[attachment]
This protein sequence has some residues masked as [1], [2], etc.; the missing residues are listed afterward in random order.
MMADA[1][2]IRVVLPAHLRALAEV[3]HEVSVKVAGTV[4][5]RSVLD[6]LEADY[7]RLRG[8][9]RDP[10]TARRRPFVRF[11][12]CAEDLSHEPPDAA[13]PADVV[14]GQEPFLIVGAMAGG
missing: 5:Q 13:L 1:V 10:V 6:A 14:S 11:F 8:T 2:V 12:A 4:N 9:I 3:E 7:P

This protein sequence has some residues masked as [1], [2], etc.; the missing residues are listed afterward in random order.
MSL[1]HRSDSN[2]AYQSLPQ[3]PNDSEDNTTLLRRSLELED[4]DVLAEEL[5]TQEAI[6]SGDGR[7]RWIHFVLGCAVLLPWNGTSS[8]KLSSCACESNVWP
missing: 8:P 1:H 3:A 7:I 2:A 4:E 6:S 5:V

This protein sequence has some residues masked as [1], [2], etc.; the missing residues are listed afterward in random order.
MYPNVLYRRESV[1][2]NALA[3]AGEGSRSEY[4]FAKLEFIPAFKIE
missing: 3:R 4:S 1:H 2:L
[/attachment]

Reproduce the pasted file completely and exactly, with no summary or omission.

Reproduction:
This protein sequence has some residues masked as [1], [2], etc.; the missing residues are listed afterward in random order.
MMADA[1][2]IRVVLPAHLRALAEV[3]HEVSVKVAGTV[4][5]RSVLD[6]LEADY[7]RLRG[8][9]RDP[10]TARRRPFVRF[11][12]CAEDLSHEPPDAA[13]PADVV[14]GQEPFLIVGAMAGG
missing: 5:Q 13:L 1:V 10:V 6:A 14:S 11:F 8:T 2:V 12:A 4:N 9:I 3:E 7:P

This protein sequence has some residues masked as [1], [2], etc.; the missing residues are listed afterward in random order.
MSL[1]HRSDSN[2]AYQSLPQ[3]PNDSEDNTTLLRRSLELED[4]DVLAEEL[5]TQEAI[6]SGDGR[7]RWIHFVLGCAVLLPWNGTSS[8]KLSSCACESNVWP
missing: 8:P 1:H 3:A 7:I 2:A 4:E 6:S 5:V

This protein sequence has some residues masked as [1], [2], etc.; the missing residues are listed afterward in random order.
MYPNVLYRRESV[1][2]NALA[3]AGEGSRSEY[4]FAKLEFIPAFKIE
missing: 3:R 4:S 1:H 2:L